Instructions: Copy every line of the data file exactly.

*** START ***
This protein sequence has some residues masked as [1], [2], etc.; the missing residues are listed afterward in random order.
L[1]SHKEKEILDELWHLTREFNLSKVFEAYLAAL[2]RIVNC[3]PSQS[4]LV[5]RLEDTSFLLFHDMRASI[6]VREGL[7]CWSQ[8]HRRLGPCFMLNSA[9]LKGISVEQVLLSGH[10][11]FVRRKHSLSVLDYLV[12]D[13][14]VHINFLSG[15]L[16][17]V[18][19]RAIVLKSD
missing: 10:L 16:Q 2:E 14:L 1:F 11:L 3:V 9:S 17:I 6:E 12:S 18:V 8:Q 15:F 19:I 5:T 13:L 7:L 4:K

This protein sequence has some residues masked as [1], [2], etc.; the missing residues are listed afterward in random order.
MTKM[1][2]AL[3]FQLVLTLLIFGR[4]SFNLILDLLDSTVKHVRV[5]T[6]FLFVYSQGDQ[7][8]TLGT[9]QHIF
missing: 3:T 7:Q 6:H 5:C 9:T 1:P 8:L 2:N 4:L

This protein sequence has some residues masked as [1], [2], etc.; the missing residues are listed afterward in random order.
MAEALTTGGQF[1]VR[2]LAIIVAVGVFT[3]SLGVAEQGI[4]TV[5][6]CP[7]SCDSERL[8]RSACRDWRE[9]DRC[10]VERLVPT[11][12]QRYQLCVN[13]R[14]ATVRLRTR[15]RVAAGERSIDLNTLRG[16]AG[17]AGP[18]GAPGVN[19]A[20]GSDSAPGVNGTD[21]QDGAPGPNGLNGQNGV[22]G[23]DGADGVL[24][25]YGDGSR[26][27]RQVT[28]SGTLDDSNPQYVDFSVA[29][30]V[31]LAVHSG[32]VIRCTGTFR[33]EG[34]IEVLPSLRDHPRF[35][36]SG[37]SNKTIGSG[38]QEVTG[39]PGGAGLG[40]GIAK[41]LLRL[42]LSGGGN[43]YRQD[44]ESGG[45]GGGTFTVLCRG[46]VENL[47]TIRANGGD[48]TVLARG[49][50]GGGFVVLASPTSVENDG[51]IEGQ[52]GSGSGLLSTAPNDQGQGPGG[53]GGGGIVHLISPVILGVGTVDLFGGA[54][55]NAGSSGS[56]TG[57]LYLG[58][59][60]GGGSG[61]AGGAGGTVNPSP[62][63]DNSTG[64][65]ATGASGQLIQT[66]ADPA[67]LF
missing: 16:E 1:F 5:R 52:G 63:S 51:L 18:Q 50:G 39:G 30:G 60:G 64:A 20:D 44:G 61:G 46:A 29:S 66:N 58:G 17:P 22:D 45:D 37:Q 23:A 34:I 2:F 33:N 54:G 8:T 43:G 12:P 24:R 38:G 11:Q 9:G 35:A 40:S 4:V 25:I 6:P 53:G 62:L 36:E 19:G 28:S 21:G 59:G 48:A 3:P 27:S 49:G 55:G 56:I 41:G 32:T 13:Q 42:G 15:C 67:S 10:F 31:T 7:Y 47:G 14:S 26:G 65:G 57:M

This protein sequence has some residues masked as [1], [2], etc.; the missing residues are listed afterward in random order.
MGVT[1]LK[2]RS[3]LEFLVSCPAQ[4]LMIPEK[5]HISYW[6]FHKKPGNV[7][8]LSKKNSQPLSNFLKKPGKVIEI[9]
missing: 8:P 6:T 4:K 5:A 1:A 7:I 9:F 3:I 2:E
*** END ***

This protein sequence has some residues masked as [1], [2], etc.; the missing residues are listed afterward in random order.
L[1]SHKEKEILDELWHLTREFNLSKVFEAYLAAL[2]RIVNC[3]PSQS[4]LV[5]RLEDTSFLLFHDMRASI[6]VREGL[7]CWSQ[8]HRRLGPCFMLNSA[9]LKGISVEQVLLSGH[10][11]FVRRKHSLSVLDYLV[12]D[13][14]VHINFLSG[15]L[16][17]V[18][19]RAIVLKSD
missing: 10:L 16:Q 2:E 14:L 1:F 11:L 3:V 9:S 17:I 6:E 12:S 18:V 8:Q 15:F 19:I 5:T 13:L 7:L 4:K

This protein sequence has some residues masked as [1], [2], etc.; the missing residues are listed afterward in random order.
MTKM[1][2]AL[3]FQLVLTLLIFGR[4]SFNLILDLLDSTVKHVRV[5]T[6]FLFVYSQGDQ[7][8]TLGT[9]QHIF
missing: 3:T 7:Q 6:H 5:C 9:T 1:P 8:L 2:N 4:L

This protein sequence has some residues masked as [1], [2], etc.; the missing residues are listed afterward in random order.
MAEALTTGGQF[1]VR[2]LAIIVAVGVFT[3]SLGVAEQGI[4]TV[5][6]CP[7]SCDSERL[8]RSACRDWRE[9]DRC[10]VERLVPT[11][12]QRYQLCVN[13]R[14]ATVRLRTR[15]RVAAGERSIDLNTLRG[16]AG[17]AGP[18]GAPGVN[19]A[20]GSDSAPGVNGTD[21]QDGAPGPNGLNGQNGV[22]G[23]DGADGVL[24][25]YGDGSR[26][27]RQVT[28]SGTLDDSNPQYVDFSVA[29][30]V[31]LAVHSG[32]VIRCTGTFR[33]EG[34]IEVLPSLRDHPRF[35][36]SG[37]SNKTIGSG[38]QEVTG[39]PGGAGLG[40]GIAK[41]LLRL[42]LSGGGN[43]YRQD[44]ESGG[45]GGGTFTVLCRG[46]VENL[47]TIRANGGD[48]TVLARG[49][50]GGGFVVLASPTSVENDG[51]IEGQ[52]GSGSGLLSTAPNDQGQGPGG[53]GGGGIVHLISPVILGVGTVDLFGGA[54][55]NAGSSGS[56]TG[57]LYLG[58][59][60]GGGSG[61]AGGAGGTVNPSP[62][63]DNSTG[64][65]ATGASGQLIQT[66]ADPA[67]LF
missing: 16:E 1:F 5:R 52:G 63:S 51:L 18:Q 50:G 39:G 30:G 60:G 64:A 20:D 44:G 61:G 46:A 29:S 66:N 58:G 17:P 22:D 45:D 37:Q 23:A 34:I 2:F 33:N 54:G 8:T 43:G 12:P 24:R 38:G 11:Q 9:G 35:A 40:S 4:V 25:I 6:P 53:G 62:L 36:E 19:G 28:S 21:G 59:G 48:A 3:P 27:S 49:G 55:G 56:I 41:G 32:T 13:Q 42:G 15:C 67:S 10:F 31:T 7:Y 47:G 14:S 26:G 65:G 57:M

This protein sequence has some residues masked as [1], [2], etc.; the missing residues are listed afterward in random order.
MGVT[1]LK[2]RS[3]LEFLVSCPAQ[4]LMIPEK[5]HISYW[6]FHKKPGNV[7][8]LSKKNSQPLSNFLKKPGKVIEI[9]
missing: 8:P 6:T 4:K 5:A 1:A 7:I 9:F 3:I 2:E